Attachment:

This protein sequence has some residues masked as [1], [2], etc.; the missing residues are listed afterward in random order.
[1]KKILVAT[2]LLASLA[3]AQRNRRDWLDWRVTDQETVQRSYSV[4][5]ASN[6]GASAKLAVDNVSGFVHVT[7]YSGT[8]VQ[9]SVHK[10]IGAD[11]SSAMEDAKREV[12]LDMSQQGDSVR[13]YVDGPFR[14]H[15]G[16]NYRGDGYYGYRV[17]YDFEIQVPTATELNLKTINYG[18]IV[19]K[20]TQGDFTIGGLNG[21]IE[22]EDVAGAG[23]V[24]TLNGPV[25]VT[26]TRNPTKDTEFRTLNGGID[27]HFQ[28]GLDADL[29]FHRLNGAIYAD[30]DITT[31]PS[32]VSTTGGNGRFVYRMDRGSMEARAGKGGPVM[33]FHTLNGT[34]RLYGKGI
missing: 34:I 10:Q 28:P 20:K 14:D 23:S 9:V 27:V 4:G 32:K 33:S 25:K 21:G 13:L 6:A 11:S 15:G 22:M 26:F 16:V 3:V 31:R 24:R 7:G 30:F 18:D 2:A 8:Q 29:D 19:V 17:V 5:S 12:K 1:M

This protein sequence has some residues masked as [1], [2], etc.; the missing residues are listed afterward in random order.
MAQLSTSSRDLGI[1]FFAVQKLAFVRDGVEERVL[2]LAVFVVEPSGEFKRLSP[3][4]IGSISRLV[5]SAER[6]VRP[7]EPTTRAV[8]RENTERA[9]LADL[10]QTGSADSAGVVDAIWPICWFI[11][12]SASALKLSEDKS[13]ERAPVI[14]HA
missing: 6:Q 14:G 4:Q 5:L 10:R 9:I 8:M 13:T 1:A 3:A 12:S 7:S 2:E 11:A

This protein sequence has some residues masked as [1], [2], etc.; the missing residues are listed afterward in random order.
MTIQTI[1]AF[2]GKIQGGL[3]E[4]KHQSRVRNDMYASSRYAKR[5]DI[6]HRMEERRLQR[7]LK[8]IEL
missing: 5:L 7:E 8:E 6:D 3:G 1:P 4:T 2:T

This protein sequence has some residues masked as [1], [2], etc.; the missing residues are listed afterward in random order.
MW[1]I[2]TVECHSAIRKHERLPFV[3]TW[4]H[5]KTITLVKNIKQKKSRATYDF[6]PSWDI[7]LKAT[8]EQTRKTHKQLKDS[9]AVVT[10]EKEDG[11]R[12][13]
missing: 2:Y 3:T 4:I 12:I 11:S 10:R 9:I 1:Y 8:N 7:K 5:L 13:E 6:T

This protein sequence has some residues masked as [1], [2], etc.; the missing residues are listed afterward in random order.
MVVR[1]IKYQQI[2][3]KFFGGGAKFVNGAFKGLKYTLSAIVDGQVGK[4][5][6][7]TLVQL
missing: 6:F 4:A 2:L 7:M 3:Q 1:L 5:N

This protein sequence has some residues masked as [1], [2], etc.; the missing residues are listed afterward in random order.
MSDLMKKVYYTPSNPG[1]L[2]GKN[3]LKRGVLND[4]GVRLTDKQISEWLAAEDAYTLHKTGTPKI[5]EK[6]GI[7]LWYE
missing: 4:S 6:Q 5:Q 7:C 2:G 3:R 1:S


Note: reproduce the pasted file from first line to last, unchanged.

This protein sequence has some residues masked as [1], [2], etc.; the missing residues are listed afterward in random order.
[1]KKILVAT[2]LLASLA[3]AQRNRRDWLDWRVTDQETVQRSYSV[4][5]ASN[6]GASAKLAVDNVSGFVHVT[7]YSGT[8]VQ[9]SVHK[10]IGAD[11]SSAMEDAKREV[12]LDMSQQGDSVR[13]YVDGPFR[14]H[15]G[16]NYRGDGYYGYRV[17]YDFEIQVPTATELNLKTINYG[18]IV[19]K[20]TQGDFTIGGLNG[21]IE[22]EDVAGAG[23]V[24]TLNGPV[25]VT[26]TRNPTKDTEFRTLNGGID[27]HFQ[28]GLDADL[29]FHRLNGAIYAD[30]DITT[31]PS[32]VSTTGGNGRFVYRMDRGSMEARAGKGGPVM[33]FHTLNGT[34]RLYGKGI
missing: 34:I 10:Q 28:P 20:K 14:D 23:S 9:V 27:V 4:G 32:K 33:S 25:K 21:G 13:L 6:A 11:S 15:G 22:M 26:F 16:V 3:V 31:R 24:R 7:G 30:F 18:D 2:A 8:Q 29:D 19:V 17:V 5:S 12:K 1:M

This protein sequence has some residues masked as [1], [2], etc.; the missing residues are listed afterward in random order.
MAQLSTSSRDLGI[1]FFAVQKLAFVRDGVEERVL[2]LAVFVVEPSGEFKRLSP[3][4]IGSISRLV[5]SAER[6]VRP[7]EPTTRAV[8]RENTERA[9]LADL[10]QTGSADSAGVVDAIWPICWFI[11][12]SASALKLSEDKS[13]ERAPVI[14]HA
missing: 6:Q 14:G 4:Q 5:L 10:R 9:I 8:M 13:T 1:A 3:A 12:S 7:S 2:E 11:A

This protein sequence has some residues masked as [1], [2], etc.; the missing residues are listed afterward in random order.
MTIQTI[1]AF[2]GKIQGGL[3]E[4]KHQSRVRNDMYASSRYAKR[5]DI[6]HRMEERRLQR[7]LK[8]IEL
missing: 5:L 7:E 8:E 6:D 3:G 1:P 4:T 2:T

This protein sequence has some residues masked as [1], [2], etc.; the missing residues are listed afterward in random order.
MW[1]I[2]TVECHSAIRKHERLPFV[3]TW[4]H[5]KTITLVKNIKQKKSRATYDF[6]PSWDI[7]LKAT[8]EQTRKTHKQLKDS[9]AVVT[10]EKEDG[11]R[12][13]
missing: 2:Y 3:T 4:I 12:I 11:S 10:R 9:I 1:Y 8:N 7:K 5:L 13:E 6:T

This protein sequence has some residues masked as [1], [2], etc.; the missing residues are listed afterward in random order.
MVVR[1]IKYQQI[2][3]KFFGGGAKFVNGAFKGLKYTLSAIVDGQVGK[4][5][6][7]TLVQL
missing: 6:F 4:A 2:L 7:M 3:Q 1:L 5:N

This protein sequence has some residues masked as [1], [2], etc.; the missing residues are listed afterward in random order.
MSDLMKKVYYTPSNPG[1]L[2]GKN[3]LKRGVLND[4]GVRLTDKQISEWLAAEDAYTLHKTGTPKI[5]EK[6]GI[7]LWYE
missing: 4:S 6:Q 5:Q 7:C 2:G 3:R 1:S